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Druzzer007

Chess programming

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I want to do a chess program using java, but for efficiency''s sake i want it to be independent on the windows platform, but my big question is should i use polymorphism for piece designing and what search algorithm should i use and why? ============================= Andrew Schwartz Moagi

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quote:
Original post by Druzzer007
I want to do a chess program using java,


Probably a poor choice. Chess programs need all the performance they can get, and C or C++ are better ways to get it.

quote:

but for efficiency''s sake i want it to be independent on the windows platform,


That doesn''t make any sense.

quote:

but my big question is should i use polymorphism for piece designing and what search algorithm should i use and why?


That''s at least two questions. To the first one: no, you should not use polymorphism for piece design. The very basic operations of finding the possible moves for a piece or determining if a piece attacks a particular square are called so many times that an indirection would kill performance. To the second question: use alpha-beta. Why? Because it''s good, easy to implement, well understood and well documented.

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I agree with alvaro. Ask yourself if you want this to be a good program, or if it''s just a pure hobby and you don''t care how good it is. If you don''t care how good it is, then use java and all the polymorphism you want. If you care about how fast it is, and how well it plays, then I''d recommend using C or C++. As for the search algorithm, if you''ve never done anything like this before, implement minmax first, then after you have that working use alphabeta (it''s only a handful of extra lines of code).

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I agree, I wouldn''t use java, but i found a really neat module on CPAN for chess programming in Perl. Since that''s my favorite language, I was very excited to download a copy, it is fairly is to use.

#!/usr/bin/perl
use warnings;
use strict; # this has to be in place
use GD::chess; # I think that this is the name, you may have # to put something else here

# now, you create a hash to hold all the stuff
%hash -> GD::chess;
# then you do stuff with the module

The offical documetation is on CPAN. You may not want to use Perl, but I found that it was pretty fun. You could use OpenGL for graphics ( and ploymorphism? ), I''m not really sure cause I''m fairly new to OpenGL. I do know that you can use object-oriented Perl for ploymorphism, and it''s just as good as C/C++ ( in my opinion ). Programming this type of game in Perl or Java is actually a fairly good idea if you want to put the game on a website.

Like I said you may not want to use Perl, but I think that it is a fun language to play around with, and if the game is ment to be a fun thing, then Perl is the Langauge. At least fgo to CPAN and check it out

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BTW, I would consider using A* for pathfinding, because a chess baord is a grid, and A* is based on that idea. If chess piece A is going to move to node B, then you look for any other pieces, and then move the piece after you check.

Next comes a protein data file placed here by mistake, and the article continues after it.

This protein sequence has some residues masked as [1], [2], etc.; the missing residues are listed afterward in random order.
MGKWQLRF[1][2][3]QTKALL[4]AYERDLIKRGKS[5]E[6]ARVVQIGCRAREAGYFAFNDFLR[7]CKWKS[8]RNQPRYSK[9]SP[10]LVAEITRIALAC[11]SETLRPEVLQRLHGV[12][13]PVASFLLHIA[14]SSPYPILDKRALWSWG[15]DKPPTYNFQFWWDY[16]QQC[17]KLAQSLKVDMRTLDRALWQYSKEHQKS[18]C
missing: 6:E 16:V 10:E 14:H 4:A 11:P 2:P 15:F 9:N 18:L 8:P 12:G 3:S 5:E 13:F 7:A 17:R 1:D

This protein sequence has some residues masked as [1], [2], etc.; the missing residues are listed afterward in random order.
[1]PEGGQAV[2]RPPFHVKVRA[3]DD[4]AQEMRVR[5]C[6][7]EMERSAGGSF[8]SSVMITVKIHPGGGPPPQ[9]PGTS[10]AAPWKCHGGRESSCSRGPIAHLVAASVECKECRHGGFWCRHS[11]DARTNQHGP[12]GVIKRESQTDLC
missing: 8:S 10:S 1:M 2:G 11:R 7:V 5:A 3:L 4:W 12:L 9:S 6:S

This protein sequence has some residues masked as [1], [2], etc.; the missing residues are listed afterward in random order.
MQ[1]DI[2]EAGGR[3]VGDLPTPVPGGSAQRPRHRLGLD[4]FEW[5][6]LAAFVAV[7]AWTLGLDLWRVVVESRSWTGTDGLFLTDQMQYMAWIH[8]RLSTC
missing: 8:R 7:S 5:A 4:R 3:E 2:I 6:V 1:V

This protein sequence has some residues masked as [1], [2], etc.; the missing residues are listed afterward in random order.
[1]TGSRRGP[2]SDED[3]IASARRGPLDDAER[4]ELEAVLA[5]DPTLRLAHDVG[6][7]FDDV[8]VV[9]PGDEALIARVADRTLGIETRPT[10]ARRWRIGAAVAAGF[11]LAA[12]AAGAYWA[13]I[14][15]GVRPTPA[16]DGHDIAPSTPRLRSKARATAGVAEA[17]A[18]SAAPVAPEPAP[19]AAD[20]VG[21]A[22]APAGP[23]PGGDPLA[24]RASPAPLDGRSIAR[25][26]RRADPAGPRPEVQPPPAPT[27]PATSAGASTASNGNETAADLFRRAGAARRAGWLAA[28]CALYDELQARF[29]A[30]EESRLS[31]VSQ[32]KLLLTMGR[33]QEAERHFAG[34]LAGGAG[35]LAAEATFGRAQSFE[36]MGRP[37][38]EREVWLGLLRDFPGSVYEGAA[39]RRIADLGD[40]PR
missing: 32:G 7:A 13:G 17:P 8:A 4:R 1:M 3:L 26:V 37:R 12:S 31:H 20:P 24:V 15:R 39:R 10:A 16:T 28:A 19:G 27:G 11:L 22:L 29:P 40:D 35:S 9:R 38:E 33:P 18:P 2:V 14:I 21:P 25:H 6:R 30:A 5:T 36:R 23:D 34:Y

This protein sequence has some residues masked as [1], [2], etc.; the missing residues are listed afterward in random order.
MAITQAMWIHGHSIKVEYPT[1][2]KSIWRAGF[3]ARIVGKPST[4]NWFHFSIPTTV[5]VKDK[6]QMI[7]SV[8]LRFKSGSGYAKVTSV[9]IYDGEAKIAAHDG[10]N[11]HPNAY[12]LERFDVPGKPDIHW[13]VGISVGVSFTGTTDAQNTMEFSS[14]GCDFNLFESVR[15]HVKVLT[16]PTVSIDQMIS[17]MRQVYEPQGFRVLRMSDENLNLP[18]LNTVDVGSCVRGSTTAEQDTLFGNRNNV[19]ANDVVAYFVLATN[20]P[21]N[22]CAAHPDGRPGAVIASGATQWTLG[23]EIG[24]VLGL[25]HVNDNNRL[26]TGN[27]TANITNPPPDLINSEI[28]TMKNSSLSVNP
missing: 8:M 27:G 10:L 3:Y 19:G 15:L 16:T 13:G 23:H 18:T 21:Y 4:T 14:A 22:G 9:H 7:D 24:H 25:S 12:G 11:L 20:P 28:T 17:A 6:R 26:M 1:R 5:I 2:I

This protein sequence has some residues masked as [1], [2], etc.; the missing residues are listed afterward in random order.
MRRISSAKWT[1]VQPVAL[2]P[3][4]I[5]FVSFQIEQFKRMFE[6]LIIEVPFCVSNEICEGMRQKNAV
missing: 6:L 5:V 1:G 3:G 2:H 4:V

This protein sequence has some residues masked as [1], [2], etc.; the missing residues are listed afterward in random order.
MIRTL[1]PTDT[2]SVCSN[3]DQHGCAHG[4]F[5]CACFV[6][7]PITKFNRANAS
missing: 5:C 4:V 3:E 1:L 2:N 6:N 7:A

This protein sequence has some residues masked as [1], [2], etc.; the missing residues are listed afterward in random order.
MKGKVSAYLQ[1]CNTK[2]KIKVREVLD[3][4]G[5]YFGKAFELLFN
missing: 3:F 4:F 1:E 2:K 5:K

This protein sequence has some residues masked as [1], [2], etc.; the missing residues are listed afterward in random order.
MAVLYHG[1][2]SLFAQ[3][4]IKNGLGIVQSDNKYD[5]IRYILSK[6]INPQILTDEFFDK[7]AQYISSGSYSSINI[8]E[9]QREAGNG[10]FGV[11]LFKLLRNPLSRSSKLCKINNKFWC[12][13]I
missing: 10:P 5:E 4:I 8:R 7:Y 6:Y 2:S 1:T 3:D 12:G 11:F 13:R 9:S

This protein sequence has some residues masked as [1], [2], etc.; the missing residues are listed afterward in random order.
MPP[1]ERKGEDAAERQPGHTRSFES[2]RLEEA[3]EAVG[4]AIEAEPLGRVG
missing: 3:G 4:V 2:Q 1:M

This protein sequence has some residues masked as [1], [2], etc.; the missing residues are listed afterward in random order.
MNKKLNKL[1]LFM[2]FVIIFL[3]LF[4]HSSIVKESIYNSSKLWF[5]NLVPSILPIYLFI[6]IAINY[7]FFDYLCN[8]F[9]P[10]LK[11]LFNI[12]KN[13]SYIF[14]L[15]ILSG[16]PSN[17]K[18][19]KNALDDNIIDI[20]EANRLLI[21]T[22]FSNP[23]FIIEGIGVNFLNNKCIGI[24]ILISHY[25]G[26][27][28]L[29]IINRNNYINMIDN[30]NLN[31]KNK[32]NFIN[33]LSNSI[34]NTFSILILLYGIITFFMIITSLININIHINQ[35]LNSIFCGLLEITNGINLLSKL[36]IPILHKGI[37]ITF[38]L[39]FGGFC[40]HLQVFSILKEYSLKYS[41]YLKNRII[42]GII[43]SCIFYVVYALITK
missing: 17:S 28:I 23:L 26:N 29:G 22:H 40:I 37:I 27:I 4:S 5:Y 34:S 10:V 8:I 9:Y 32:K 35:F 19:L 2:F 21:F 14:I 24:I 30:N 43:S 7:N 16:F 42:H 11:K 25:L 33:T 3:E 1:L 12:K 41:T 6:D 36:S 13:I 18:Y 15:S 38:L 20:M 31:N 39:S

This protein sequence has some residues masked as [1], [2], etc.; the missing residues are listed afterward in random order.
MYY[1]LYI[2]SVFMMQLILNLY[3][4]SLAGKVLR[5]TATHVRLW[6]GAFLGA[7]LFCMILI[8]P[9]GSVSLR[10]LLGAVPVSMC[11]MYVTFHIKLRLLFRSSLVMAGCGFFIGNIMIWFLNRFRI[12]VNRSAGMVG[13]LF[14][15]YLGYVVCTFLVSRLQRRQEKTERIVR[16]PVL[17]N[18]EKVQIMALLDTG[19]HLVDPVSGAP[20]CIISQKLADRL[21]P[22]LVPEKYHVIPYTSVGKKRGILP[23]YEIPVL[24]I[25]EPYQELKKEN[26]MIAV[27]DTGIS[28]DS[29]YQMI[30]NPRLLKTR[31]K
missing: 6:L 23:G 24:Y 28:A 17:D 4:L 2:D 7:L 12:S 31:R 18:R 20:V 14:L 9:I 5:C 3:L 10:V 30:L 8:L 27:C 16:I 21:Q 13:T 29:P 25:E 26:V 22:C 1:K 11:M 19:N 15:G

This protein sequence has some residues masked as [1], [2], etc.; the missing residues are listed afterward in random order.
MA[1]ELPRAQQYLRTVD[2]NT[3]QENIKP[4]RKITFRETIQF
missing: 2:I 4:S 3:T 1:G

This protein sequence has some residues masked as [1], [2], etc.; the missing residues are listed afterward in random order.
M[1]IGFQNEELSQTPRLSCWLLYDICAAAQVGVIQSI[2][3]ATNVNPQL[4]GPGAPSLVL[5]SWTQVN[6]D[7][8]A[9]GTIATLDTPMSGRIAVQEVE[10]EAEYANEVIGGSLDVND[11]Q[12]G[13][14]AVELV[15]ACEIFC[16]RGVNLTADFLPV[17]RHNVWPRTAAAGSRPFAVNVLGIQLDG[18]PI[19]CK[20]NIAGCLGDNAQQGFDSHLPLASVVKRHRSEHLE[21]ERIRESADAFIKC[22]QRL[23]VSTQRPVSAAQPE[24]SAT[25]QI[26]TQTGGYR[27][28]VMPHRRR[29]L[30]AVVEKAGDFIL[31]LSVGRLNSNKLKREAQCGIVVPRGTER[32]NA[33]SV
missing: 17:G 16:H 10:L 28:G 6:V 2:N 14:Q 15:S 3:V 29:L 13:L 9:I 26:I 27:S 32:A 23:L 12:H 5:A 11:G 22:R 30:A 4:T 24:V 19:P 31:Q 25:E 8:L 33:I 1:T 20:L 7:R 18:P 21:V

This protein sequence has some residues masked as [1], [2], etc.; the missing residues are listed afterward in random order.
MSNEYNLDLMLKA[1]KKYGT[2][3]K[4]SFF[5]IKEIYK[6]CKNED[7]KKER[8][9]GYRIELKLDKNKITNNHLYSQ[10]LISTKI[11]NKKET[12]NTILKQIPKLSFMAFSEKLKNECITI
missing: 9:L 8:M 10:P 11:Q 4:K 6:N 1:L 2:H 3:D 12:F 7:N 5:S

| | | |
| | | |
| A | O | B |
| | | |
| | | |
|_____________|______________|______________|
This would demonstarte say, a pawn at A moving to node B. O is an object in the way, say a knight. You then use an A* algorithm to compute this. You may want to implement a collision detection algorithm as well. Hope this helps. ( BTW, there is also a VERY good A* pathfinding module on CPAN as well )

Edit: The diagram didn't turn out fair well, the three bars after the fist one in each row are supposed to be even with the ones on the bottom rows, and O is supposed to be in the second "square" and B is supposed to be in the last one. It looked fine until I posted the reply

[edited by - neo88 on October 13, 2003 3:07:45 PM]

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Sorry, neo88, but that doesn''t have much to do with chess. While I have used a path finding algorithm to figure out if a king can stop a passed pawn in pawn-only endgames, your suggestion will not help Druzzer007 get started with a working chess program.

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Two things.

1. There is zero reason to use OpenGL to write graphics for a chess program, and there is zero reason to even write a GUI for a chess program. You can write a console application and add in support for either the Winboard or UCI protocol (or both), and it will run in any number of GUIs which do tons of cool stuff. You can connect your program to the internet and play against people and other programs for instance, and the GUI does it all for you. Your program just has to support a few commands and the GUI does all of the magic. Winboard is pretty much supported by any GUI I know of. There are good free ones too. There are over 200 freely available chess programs that support the Winboard protocol, and you can play them against your program. Implementing all of this stuff in addition to writing a chess program is just plain stupid.